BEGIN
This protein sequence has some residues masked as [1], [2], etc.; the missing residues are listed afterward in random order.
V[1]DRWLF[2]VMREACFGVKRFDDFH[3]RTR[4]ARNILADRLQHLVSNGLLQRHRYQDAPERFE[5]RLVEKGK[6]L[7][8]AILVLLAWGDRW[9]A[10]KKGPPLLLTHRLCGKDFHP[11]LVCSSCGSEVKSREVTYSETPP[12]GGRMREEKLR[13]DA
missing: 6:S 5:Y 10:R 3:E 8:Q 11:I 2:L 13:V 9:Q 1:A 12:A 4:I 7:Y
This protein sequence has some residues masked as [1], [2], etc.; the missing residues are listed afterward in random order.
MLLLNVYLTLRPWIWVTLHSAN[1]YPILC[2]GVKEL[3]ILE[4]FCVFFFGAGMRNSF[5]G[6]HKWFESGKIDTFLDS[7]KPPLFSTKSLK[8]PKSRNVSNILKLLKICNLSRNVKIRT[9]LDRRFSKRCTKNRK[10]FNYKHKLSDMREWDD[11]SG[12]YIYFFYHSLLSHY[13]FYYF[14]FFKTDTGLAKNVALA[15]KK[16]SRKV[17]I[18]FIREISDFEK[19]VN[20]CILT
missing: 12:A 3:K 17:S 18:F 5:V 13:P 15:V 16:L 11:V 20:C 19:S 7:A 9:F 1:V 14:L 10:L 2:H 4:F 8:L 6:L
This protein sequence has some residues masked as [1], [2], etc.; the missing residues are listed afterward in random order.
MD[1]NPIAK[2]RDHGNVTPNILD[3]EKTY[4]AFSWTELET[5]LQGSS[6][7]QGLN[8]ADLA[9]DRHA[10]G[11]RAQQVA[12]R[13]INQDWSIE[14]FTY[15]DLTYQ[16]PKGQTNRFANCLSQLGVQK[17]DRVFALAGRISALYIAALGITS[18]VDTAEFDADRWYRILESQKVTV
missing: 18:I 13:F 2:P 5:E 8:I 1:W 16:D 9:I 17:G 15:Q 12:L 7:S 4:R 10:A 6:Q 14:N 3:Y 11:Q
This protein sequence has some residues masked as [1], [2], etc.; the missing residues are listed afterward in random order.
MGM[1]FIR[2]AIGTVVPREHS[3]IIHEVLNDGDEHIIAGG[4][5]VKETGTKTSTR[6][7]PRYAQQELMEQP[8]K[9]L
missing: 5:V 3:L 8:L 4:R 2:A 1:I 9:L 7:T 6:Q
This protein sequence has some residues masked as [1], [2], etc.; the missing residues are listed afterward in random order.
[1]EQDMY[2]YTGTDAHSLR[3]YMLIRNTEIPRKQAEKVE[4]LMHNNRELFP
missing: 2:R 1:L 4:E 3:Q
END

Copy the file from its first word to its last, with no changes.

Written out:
This protein sequence has some residues masked as [1], [2], etc.; the missing residues are listed afterward in random order.
V[1]DRWLF[2]VMREACFGVKRFDDFH[3]RTR[4]ARNILADRLQHLVSNGLLQRHRYQDAPERFE[5]RLVEKGK[6]L[7][8]AILVLLAWGDRW[9]A[10]KKGPPLLLTHRLCGKDFHP[11]LVCSSCGSEVKSREVTYSETPP[12]GGRMREEKLR[13]DA
missing: 6:S 5:Y 10:R 3:E 8:Q 11:I 2:L 13:V 9:Q 1:A 12:A 4:I 7:Y
This protein sequence has some residues masked as [1], [2], etc.; the missing residues are listed afterward in random order.
MLLLNVYLTLRPWIWVTLHSAN[1]YPILC[2]GVKEL[3]ILE[4]FCVFFFGAGMRNSF[5]G[6]HKWFESGKIDTFLDS[7]KPPLFSTKSLK[8]PKSRNVSNILKLLKICNLSRNVKIRT[9]LDRRFSKRCTKNRK[10]FNYKHKLSDMREWDD[11]SG[12]YIYFFYHSLLSHY[13]FYYF[14]FFKTDTGLAKNVALA[15]KK[16]SRKV[17]I[18]FIREISDFEK[19]VN[20]CILT
missing: 12:A 3:K 17:S 18:F 5:V 13:P 15:V 16:L 11:V 20:C 19:S 7:A 9:F 1:V 14:L 10:L 2:H 4:F 8:L 6:L
This protein sequence has some residues masked as [1], [2], etc.; the missing residues are listed afterward in random order.
MD[1]NPIAK[2]RDHGNVTPNILD[3]EKTY[4]AFSWTELET[5]LQGSS[6][7]QGLN[8]ADLA[9]DRHA[10]G[11]RAQQVA[12]R[13]INQDWSIE[14]FTY[15]DLTYQ[16]PKGQTNRFANCLSQLGVQK[17]DRVFALAGRISALYIAALGITS[18]VDTAEFDADRWYRILESQKVTV
missing: 18:I 13:F 2:P 5:E 8:I 1:W 16:D 9:I 17:G 15:Q 12:L 7:S 4:R 10:A 6:Q 14:N 3:Y 11:Q
This protein sequence has some residues masked as [1], [2], etc.; the missing residues are listed afterward in random order.
MGM[1]FIR[2]AIGTVVPREHS[3]IIHEVLNDGDEHIIAGG[4][5]VKETGTKTSTR[6][7]PRYAQQELMEQP[8]K[9]L
missing: 5:V 3:L 8:L 4:R 2:A 1:I 9:L 7:T 6:Q
This protein sequence has some residues masked as [1], [2], etc.; the missing residues are listed afterward in random order.
[1]EQDMY[2]YTGTDAHSLR[3]YMLIRNTEIPRKQAEKVE[4]LMHNNRELFP
missing: 2:R 1:L 4:E 3:Q